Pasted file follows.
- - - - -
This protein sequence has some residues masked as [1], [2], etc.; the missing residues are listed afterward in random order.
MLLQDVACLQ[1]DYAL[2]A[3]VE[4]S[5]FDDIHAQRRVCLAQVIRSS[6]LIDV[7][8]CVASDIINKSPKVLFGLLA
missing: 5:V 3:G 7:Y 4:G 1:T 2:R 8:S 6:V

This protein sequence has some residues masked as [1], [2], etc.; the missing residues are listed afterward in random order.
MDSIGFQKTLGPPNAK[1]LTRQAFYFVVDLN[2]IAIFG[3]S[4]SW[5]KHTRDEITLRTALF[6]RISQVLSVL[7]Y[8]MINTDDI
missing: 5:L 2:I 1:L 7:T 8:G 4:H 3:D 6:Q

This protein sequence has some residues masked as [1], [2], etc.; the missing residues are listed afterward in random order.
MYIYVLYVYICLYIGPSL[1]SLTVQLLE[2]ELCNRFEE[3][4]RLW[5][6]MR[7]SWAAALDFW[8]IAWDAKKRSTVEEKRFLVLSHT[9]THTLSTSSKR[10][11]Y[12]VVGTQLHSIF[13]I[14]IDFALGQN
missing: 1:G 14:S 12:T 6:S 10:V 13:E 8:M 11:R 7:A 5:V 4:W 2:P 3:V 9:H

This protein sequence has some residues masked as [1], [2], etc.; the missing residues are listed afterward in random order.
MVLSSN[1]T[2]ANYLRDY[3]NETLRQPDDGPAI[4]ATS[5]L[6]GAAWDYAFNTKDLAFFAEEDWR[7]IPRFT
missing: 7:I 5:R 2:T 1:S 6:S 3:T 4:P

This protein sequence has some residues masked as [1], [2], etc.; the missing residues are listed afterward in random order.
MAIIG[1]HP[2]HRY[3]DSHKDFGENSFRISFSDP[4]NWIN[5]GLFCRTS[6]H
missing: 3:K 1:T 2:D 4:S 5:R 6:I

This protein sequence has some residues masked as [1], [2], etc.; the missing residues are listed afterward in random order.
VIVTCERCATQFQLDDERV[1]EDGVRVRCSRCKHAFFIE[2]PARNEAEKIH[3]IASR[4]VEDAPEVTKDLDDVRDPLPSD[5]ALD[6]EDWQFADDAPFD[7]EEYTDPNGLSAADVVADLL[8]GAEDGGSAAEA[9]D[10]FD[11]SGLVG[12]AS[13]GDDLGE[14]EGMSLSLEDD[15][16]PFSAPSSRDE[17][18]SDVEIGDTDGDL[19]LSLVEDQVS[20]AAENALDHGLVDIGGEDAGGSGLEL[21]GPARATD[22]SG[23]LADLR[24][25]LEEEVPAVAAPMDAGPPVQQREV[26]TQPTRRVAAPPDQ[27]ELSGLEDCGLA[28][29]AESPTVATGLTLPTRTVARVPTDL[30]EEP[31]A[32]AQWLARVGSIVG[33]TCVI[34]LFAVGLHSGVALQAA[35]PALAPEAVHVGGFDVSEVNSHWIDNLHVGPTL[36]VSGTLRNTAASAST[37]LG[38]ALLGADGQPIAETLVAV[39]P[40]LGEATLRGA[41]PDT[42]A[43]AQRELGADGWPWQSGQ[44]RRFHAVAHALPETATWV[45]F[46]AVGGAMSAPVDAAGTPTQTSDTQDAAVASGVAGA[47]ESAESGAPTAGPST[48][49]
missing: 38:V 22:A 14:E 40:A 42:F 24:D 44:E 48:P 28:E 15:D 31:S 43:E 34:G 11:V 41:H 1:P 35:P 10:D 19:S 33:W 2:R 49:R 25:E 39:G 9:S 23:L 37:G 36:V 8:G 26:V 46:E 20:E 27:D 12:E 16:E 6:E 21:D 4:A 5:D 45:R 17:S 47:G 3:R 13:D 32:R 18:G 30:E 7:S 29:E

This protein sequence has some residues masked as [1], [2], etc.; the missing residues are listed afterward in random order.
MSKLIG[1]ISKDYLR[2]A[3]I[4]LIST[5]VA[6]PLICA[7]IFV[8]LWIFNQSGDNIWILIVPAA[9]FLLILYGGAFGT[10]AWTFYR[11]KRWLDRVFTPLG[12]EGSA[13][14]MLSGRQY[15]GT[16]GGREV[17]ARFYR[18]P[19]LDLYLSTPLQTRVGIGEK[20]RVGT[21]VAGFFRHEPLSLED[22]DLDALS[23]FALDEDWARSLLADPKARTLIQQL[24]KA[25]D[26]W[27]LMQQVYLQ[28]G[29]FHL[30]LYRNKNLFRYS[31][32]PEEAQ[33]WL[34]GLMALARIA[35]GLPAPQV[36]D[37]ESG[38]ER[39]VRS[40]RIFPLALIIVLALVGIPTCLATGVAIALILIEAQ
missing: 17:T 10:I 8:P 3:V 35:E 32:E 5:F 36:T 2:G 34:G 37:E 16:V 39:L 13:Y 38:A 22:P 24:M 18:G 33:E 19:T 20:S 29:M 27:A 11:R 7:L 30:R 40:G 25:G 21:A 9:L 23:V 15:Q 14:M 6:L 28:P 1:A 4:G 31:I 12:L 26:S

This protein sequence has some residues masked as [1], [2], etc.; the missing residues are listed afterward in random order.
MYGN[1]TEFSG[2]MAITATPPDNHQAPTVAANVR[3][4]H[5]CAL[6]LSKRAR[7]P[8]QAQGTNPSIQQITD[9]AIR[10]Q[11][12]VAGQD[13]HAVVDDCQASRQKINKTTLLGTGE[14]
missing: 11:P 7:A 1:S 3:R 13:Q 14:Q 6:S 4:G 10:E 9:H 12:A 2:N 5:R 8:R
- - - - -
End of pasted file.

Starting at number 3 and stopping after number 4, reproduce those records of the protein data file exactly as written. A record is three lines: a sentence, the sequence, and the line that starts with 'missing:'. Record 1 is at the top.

This protein sequence has some residues masked as [1], [2], etc.; the missing residues are listed afterward in random order.
MYIYVLYVYICLYIGPSL[1]SLTVQLLE[2]ELCNRFEE[3][4]RLW[5][6]MR[7]SWAAALDFW[8]IAWDAKKRSTVEEKRFLVLSHT[9]THTLSTSSKR[10][11]Y[12]VVGTQLHSIF[13]I[14]IDFALGQN
missing: 1:G 14:S 12:T 6:S 10:V 13:E 8:M 11:R 7:A 5:V 4:W 2:P 3:V 9:H

This protein sequence has some residues masked as [1], [2], etc.; the missing residues are listed afterward in random order.
MVLSSN[1]T[2]ANYLRDY[3]NETLRQPDDGPAI[4]ATS[5]L[6]GAAWDYAFNTKDLAFFAEEDWR[7]IPRFT
missing: 7:I 5:R 2:T 1:S 6:S 3:T 4:P